Saturday, July 3, 2010
According to North Carolina’s Mount Olive Pickle Company, as chronicled on http://www.foodmuseum.com/, the tradition of pickling dates way back to 2030 B.C. when cucumbers were brought over from their native of India to the Tigris valley where they were first preserved and eaten. Pickled cucumbers are loved the world over, but while their popularity mostly originates in Europe, they have always had an especially large fan base in America. After all, pickles were on board for the country’s discovery, were held in high regard by presidents such as George Washington and Thomas Jefferson, and thrived upon by colonial settlers when conditions did not allow much of a shelf life for anything else.
In 1492, pickles sailed the ocean blue, making their way to America via Columbus’s ships, the Niña, Pinta, and Santa Maria. America owes its namesake to the Spanish pickle merchant turned explorer, Amerigo Vespucci, who stocked Columbus’s ships with plenty of Vitamin C-rich pickles to help ward against scurvy outbreaks. In 1695, the flavor-bathing cucumbers went commercial when Dutch farmers started growing cucumbers in what is now Brooklyn and selling them to dealers who cured them in barrels and marketed them on Manhattan streets. From there, I guess you can say the rest is history.
When making pickles, there are a few different approaches you can take. One way is to ferment the cucumbers in a brine solution over several weeks. Obviously, since bacteria are involved, this method requires keeping a careful eye on factors such as temperature and sticking to your recipe. For a quick, easy, and safer alternative you can make vinegar pickles, like with my extremely fast recipe for sweet pickle chips. Although best after three to four days, you can literally eat them almost as quick as you make them, and you still get that strong pickle flavor. They are so good!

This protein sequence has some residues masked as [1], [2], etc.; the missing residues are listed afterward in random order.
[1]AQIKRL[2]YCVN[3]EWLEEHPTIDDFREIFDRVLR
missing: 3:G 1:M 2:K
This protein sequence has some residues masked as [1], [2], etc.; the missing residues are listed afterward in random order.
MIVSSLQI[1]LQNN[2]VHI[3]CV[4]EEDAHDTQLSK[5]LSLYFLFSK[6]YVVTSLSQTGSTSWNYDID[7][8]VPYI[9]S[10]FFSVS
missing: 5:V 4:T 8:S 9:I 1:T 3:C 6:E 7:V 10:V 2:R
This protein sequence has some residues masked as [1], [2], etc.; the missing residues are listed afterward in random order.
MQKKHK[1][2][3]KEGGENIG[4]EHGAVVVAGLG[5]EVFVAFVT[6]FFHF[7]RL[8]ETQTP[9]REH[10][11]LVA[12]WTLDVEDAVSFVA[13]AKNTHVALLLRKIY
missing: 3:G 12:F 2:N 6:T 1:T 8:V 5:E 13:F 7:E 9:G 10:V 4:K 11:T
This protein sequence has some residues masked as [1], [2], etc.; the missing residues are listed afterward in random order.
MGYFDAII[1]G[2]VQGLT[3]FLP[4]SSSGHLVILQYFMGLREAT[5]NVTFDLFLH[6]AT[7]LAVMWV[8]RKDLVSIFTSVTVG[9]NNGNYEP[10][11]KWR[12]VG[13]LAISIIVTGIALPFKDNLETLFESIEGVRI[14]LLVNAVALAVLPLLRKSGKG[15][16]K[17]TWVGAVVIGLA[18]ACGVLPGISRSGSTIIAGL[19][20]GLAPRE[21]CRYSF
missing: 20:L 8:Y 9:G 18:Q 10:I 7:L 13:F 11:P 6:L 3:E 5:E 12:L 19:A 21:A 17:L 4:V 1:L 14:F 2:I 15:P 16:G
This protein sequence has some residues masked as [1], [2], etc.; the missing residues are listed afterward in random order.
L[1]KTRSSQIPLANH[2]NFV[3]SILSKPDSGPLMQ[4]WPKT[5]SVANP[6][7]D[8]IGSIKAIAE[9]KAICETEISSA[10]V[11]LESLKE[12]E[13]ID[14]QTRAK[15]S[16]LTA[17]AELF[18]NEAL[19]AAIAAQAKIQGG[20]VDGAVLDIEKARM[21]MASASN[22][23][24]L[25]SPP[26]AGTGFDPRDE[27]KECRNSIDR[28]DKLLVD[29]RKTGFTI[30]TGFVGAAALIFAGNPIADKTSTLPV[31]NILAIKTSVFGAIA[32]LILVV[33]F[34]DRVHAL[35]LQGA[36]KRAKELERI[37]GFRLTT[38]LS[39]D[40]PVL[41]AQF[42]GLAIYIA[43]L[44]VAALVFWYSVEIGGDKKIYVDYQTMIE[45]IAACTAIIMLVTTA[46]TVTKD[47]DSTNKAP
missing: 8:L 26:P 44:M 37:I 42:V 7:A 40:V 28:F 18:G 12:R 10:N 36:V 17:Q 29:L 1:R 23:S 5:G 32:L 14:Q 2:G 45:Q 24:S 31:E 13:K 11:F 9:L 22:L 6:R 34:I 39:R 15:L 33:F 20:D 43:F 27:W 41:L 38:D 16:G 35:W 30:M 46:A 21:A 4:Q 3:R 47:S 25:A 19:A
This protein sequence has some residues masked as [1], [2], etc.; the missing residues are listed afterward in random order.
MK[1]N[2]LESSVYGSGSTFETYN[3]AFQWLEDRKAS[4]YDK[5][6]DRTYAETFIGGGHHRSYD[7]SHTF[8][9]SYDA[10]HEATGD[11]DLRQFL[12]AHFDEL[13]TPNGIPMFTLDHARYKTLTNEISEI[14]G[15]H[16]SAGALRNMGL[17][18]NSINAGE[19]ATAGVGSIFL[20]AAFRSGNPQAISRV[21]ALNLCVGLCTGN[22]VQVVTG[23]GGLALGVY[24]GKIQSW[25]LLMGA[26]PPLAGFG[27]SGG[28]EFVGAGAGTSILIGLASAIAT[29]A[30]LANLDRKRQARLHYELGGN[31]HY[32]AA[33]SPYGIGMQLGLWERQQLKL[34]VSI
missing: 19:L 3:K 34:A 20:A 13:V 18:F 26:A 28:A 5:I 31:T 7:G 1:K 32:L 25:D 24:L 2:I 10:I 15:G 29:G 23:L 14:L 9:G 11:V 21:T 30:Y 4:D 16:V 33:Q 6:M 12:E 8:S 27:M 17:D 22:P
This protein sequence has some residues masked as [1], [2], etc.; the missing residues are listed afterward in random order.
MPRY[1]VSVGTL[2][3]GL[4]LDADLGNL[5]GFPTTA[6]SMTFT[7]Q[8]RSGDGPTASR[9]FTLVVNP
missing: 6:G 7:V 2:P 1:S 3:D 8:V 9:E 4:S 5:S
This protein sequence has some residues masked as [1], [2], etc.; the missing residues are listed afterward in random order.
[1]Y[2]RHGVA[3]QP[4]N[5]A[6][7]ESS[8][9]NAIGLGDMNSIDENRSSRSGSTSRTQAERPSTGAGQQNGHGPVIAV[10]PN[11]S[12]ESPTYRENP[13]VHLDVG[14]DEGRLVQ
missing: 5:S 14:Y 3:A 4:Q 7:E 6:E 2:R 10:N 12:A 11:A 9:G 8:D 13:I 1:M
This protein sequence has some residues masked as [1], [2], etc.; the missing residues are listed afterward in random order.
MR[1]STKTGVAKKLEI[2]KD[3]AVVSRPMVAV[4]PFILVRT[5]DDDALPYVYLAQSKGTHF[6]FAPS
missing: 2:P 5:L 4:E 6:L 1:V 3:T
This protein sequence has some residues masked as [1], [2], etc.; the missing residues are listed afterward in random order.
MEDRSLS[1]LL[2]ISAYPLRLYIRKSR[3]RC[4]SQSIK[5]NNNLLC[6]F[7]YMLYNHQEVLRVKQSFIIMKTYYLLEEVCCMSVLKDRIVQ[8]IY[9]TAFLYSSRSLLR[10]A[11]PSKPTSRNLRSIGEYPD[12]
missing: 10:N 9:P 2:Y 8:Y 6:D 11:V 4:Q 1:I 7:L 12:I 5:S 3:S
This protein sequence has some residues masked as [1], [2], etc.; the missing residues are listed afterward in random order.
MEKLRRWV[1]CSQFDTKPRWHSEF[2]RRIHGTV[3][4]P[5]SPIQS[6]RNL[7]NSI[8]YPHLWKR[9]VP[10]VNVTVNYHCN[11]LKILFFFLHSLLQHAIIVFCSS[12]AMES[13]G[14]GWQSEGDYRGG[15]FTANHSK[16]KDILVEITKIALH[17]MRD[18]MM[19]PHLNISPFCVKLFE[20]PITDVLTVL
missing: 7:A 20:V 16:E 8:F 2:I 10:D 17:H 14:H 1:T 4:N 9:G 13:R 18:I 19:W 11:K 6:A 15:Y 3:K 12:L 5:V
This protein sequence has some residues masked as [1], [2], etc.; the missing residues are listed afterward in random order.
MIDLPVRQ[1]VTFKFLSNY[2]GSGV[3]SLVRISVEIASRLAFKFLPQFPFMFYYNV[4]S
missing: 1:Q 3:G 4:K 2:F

Just for fun: According to http://www.exploratorium.edu/, the expression “in a pickle” is derived from the Dutch expression “in de pekel zitten.” Used to describe being in a bad situation, the phrase literally translates to sitting in pickling solution.
Quickie Sweet Pickle Chips
Yield: 1 pound
- 1 pound cucumbers, washed and sliced at about 1/8” with a mandolin
- ¼ pound onion, sliced ¼”
- 6 fl oz. cider vinegar
- Pinch of salt
- ¼ tsp mustard seeds
- ¼ pound sugar, divided
- 2 cups water
- 5 fl oz white vinegar
- 1/8 oz celery seed
- ¼ Tbs allspice power
- ½ tsp turmeric
• Combine cucumbers, onions, cider vinegar, salt, mustard, half of sugar and water. Simmer for 10 minutes and drain. Discard liquid.
• Bring white vinegar, celery seed, allspice, and remaining sugar to a boil. Pour over cucumbers and onions and let rest under refrigeration for 3-4 days before serving.
Recipe utilizing pickles to come!
Happy 4th of July!